Wide Jacquard Trim

August 30, 2005 by  
Filed under Die Cutting Machines and Supplies

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What prom dress is right for my body?

Prom is soon and I have no clue what type of dress to buy.
I have a 32C bust.
I have a waist but bigger hips
Profile my stomach is flat but I wear a size 5 because I'm wider.
But I'm not boxy..I have curves. The hardest thing about dresses is when I turn around my hips look big.
So I need a dress that will show my good features and hide my bad ones.. any ideas?

Which one sounds more like you...

1) thin figure, big boobs, gently curving longer waist, hips equal boobs, slim thighs and legs.

2) big boobs, short waist, big hips, big bottom, big thighs, slim lower legs.
3) big boobs, small waist, short waist, big hips, generous thighs.

If it's 1, then you're a VASE. The best dress for you is fitted and emphasizes your curves. A square neckline may well suit your large bust better than a V-neck:

If it's 2, you're a CELLO. Go for a dress with a wide V-neck (to showcase your chest), a cinched/defined waist, a soft but structured A-line and shoes with support that show off your ankles. Deep waisted halterneck dresses also look good, but avoid a dress with a pencil skirt or mini skirt.

If it's 3, you're an HOURGLASS. The key is to show off your body, so for prom, go for a fitted V-neck sheath if you want a short dress or a gown with a streamlined skirt and supportive bodice if you want to go long.

What Is Old Is New Again

One of the most dramatic and social aspects of home design is the ability to bring the past to life in our home environments. There are many reasons for this phenomenon. Families want to recreate the good memories from their childhood.

Homeowners want to recreate a sophistication and elegance that creates an aura of wealth and prestige, and others lack creativity and artistic talent so they use template design themes in their home.

Enter any new house on the Parade of Homes tour and you'll see at least one room with a totally rustic, colonial, or European look.

One new trend that fits well with new design colors is the tropical or rustic look. Whether the homeowner is inspired by the new oriental trends, or movies like Disney's "Pirates of the Caribbean," home decorators often create, consciously or inconspicuously, a place to escape from the stress of today's life.

Achieving the Old World or European look is easier than most home decorators think. It doesn't take thousands of dollars or an interior decorator to create the right look. Start with a warm color on paint the walls. Do not ignore the emotional impact of different colors.

Tones of yellow and brown are popular. Pay extreme attention to the tone and hue of the color. A slight variance will make, or break, a room.

Next, fill the room with texture. Log furniture, rattan and wicker are common in rooms with a rustic theme. For a more European look, pick large furniture with ornate designs, in a dark stain. A more colonial look can be created with shaker style furniture.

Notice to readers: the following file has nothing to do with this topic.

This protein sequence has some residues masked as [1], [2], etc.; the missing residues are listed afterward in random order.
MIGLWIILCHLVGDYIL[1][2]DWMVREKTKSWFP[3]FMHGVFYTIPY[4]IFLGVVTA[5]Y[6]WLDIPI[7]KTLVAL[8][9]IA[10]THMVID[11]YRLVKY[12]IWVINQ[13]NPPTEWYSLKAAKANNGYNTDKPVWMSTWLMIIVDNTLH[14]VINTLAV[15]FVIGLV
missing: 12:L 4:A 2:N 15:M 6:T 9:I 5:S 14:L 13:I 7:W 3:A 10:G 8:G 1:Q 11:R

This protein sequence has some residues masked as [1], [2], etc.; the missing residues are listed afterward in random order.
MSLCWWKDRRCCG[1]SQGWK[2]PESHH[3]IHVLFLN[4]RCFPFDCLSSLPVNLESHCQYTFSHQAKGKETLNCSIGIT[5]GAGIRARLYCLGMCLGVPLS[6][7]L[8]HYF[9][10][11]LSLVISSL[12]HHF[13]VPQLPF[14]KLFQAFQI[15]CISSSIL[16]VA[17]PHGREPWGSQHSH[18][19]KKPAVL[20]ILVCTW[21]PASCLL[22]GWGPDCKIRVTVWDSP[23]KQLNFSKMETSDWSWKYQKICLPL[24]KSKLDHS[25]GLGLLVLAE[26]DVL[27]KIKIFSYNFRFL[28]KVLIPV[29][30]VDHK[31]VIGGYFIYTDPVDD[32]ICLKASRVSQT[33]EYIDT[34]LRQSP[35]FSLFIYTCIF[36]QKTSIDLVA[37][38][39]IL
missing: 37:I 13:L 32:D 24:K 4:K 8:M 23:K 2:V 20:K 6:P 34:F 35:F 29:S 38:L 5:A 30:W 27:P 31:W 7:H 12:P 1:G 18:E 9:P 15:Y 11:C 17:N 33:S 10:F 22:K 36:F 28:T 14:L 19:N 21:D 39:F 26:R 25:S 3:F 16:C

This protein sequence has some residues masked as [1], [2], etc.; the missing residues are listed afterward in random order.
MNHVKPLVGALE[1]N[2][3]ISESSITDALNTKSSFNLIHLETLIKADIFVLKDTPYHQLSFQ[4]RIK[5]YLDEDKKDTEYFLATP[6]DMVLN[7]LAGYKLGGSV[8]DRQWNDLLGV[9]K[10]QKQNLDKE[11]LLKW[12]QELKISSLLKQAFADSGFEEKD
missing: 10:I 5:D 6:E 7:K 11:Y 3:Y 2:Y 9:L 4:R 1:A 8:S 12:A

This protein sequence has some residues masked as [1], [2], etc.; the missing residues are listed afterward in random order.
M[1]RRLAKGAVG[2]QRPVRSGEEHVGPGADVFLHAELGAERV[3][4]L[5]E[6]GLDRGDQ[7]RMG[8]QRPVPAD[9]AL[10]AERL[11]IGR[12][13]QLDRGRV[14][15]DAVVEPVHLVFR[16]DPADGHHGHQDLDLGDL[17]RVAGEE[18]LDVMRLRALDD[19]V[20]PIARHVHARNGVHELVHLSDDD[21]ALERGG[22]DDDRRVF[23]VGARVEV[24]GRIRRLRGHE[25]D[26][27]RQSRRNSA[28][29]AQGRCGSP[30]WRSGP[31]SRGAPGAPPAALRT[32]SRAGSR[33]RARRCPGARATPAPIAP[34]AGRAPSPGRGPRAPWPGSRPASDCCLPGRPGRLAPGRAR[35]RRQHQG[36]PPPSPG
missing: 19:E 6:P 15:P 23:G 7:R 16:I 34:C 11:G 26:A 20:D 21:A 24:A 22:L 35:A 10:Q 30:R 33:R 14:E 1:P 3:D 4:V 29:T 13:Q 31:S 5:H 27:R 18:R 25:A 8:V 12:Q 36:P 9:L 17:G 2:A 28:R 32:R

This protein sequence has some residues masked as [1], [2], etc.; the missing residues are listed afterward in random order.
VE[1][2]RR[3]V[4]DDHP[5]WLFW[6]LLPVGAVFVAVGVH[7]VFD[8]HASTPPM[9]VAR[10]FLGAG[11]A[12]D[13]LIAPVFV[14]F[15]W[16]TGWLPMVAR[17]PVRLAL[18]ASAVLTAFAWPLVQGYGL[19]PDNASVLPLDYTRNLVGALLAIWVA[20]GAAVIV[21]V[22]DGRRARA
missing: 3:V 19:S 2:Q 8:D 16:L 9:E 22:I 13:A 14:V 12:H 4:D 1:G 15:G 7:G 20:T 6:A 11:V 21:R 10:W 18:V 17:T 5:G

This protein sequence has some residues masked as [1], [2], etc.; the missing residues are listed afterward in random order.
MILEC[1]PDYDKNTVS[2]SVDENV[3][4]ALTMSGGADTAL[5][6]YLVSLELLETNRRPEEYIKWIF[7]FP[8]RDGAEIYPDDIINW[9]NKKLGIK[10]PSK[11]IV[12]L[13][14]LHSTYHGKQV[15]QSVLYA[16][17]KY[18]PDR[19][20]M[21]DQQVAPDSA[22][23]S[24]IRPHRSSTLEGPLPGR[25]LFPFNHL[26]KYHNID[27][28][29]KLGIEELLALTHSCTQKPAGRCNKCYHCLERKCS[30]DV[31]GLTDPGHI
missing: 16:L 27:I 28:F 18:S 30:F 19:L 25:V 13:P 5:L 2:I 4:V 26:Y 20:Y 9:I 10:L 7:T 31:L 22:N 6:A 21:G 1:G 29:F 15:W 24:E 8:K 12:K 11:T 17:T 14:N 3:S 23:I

The furniture will give a base to the texture, but it must be layered.

Vintage fabrics, braided or hooked rugs and natural decorations like vases filled with pinecones, and evergreen boughs placed on the fireplace mantle are common in American rooms.

Thick Damask fabrics and broad jacquard or embroidered patterns recreate a European looks. Cottons with Sateen finishes, damask pillows, and using rugs as throws or artwork will finish the room.

The flooring is where most home decorators make their biggest mistake. Carpet and tile don't fit the style. New wood floors just ruin the effect. The authentic rustic look is created with reclaimed wood floors.

There are many companies that reclaim floor and trim from old homes. This wood rarely costs more than new floors, and make all the difference in the design and style of the room. Top quality reclaimed wood costs $8 - $20 a square foot.

Window treatments need special attention. In old world homes the window treatment starts with the window trim. Thick trim, wide sills, and the rods all create a home decorating statement.

One of the best aspects of old world window treatments is that they fit beautifully with the large windows used in today's homes. In fact, many homeowners are frustrated with their large, curved windows. The old world look can turn a large, out of place window, into a piece of artwork.

Before trying to fill a large room with oversized windows with art and overstuffed furniture, take a good look at old world styles.

About the Author

Patricia Taylor advises on home furnishings and decor from her web site at
She invites you to get her FREE home decorating guide here


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